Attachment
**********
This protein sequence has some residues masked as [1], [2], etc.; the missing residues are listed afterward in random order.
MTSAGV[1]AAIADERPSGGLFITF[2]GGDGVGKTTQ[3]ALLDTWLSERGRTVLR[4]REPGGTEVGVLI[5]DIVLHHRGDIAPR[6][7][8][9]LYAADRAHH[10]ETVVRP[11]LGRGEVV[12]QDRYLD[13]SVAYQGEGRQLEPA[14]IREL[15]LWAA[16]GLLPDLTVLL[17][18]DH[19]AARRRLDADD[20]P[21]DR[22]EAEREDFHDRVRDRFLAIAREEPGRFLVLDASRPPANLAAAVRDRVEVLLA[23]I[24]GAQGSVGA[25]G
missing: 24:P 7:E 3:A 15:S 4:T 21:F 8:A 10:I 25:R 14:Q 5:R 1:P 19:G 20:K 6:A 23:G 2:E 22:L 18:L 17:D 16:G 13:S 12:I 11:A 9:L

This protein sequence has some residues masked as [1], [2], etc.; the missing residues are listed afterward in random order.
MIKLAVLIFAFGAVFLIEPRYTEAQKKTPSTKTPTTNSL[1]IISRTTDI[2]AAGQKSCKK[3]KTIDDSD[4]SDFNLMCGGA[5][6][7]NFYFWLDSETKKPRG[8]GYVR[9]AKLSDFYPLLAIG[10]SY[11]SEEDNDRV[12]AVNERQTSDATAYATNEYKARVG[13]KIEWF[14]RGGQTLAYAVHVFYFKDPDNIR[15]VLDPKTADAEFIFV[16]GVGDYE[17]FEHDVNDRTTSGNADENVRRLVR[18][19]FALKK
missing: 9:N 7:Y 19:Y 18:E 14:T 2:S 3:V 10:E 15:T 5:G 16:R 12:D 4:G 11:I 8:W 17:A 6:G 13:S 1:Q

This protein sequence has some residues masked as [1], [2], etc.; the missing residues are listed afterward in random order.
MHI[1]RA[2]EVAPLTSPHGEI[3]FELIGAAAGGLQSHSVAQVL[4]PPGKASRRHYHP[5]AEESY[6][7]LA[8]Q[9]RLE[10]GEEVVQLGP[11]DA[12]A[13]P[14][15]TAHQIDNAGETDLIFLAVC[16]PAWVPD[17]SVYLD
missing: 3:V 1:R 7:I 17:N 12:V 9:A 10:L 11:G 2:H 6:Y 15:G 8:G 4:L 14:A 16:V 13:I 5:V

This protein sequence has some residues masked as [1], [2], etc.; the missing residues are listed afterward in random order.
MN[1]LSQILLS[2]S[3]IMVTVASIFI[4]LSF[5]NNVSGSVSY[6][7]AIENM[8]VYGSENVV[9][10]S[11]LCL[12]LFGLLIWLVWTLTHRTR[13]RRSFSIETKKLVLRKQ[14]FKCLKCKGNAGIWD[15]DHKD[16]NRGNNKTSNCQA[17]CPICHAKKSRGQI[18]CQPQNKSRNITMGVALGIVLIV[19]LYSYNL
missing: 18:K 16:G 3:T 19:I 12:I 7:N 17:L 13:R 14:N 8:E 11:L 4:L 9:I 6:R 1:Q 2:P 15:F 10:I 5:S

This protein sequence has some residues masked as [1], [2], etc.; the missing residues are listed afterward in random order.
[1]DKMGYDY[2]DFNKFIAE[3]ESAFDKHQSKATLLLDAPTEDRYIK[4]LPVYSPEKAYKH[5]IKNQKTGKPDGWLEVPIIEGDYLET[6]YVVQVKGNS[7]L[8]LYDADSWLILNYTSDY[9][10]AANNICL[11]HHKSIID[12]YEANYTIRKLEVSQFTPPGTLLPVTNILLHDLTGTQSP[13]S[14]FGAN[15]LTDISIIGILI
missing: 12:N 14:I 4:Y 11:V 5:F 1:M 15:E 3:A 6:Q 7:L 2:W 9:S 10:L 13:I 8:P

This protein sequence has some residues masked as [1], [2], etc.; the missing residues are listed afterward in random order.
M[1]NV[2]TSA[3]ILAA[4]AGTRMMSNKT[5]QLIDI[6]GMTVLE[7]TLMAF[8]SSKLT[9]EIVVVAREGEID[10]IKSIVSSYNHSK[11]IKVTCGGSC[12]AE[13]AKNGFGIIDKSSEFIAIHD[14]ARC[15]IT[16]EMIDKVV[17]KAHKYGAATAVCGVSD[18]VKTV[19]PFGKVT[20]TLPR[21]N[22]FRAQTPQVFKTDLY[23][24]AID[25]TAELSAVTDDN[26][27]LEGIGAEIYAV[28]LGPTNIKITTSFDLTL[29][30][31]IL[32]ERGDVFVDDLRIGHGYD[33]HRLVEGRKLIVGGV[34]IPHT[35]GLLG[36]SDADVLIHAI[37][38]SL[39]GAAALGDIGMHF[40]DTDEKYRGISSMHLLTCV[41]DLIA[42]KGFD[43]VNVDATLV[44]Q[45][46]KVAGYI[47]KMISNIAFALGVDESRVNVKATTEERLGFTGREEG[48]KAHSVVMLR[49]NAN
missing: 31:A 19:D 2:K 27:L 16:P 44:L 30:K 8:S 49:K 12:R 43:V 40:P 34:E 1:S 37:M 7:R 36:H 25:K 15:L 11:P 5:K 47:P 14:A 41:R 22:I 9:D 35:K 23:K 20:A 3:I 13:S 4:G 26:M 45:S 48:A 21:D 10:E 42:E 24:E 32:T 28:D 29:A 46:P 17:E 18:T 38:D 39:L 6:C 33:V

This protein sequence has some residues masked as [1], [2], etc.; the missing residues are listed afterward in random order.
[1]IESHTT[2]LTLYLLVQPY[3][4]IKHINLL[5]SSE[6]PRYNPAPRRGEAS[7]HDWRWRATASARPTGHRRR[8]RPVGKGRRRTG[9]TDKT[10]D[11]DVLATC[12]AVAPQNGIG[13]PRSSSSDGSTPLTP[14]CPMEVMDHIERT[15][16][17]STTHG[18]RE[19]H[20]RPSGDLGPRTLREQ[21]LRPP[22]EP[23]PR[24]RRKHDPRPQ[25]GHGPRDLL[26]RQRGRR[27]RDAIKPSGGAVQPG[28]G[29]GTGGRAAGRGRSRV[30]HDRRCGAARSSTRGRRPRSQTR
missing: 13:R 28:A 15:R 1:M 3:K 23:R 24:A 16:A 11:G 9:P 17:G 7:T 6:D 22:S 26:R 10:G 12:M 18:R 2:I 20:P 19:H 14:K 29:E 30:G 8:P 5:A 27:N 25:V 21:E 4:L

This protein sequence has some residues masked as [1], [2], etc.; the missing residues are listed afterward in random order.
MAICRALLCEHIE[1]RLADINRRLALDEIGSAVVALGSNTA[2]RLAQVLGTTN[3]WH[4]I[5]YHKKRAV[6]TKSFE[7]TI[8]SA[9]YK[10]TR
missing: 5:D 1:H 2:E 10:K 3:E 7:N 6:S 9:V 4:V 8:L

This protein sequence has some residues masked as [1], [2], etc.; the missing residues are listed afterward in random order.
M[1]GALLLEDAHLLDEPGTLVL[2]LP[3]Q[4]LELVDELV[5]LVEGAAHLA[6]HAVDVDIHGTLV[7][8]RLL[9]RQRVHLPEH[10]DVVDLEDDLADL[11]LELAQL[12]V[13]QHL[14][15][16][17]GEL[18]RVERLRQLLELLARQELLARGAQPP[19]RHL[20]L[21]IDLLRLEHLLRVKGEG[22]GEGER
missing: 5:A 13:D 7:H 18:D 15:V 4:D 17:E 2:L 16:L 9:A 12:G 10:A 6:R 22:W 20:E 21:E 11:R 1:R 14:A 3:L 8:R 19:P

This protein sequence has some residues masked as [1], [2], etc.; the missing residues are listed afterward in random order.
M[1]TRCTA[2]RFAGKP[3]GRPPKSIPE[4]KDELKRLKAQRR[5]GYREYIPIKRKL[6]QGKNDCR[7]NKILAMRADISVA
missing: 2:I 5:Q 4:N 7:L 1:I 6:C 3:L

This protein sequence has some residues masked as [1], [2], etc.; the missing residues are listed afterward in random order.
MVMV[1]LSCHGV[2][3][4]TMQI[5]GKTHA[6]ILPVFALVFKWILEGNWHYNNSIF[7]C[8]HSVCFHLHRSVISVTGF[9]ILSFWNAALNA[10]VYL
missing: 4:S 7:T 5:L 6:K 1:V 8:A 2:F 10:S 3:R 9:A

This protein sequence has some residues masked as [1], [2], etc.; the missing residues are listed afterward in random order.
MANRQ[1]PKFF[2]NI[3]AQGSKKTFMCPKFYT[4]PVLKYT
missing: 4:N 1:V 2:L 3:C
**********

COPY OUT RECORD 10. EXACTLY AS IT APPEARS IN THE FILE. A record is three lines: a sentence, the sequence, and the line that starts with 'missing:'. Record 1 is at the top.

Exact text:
This protein sequence has some residues masked as [1], [2], etc.; the missing residues are listed afterward in random order.
M[1]TRCTA[2]RFAGKP[3]GRPPKSIPE[4]KDELKRLKAQRR[5]GYREYIPIKRKL[6]QGKNDCR[7]NKILAMRADISVA
missing: 2:I 5:Q 4:N 7:L 1:I 6:C 3:L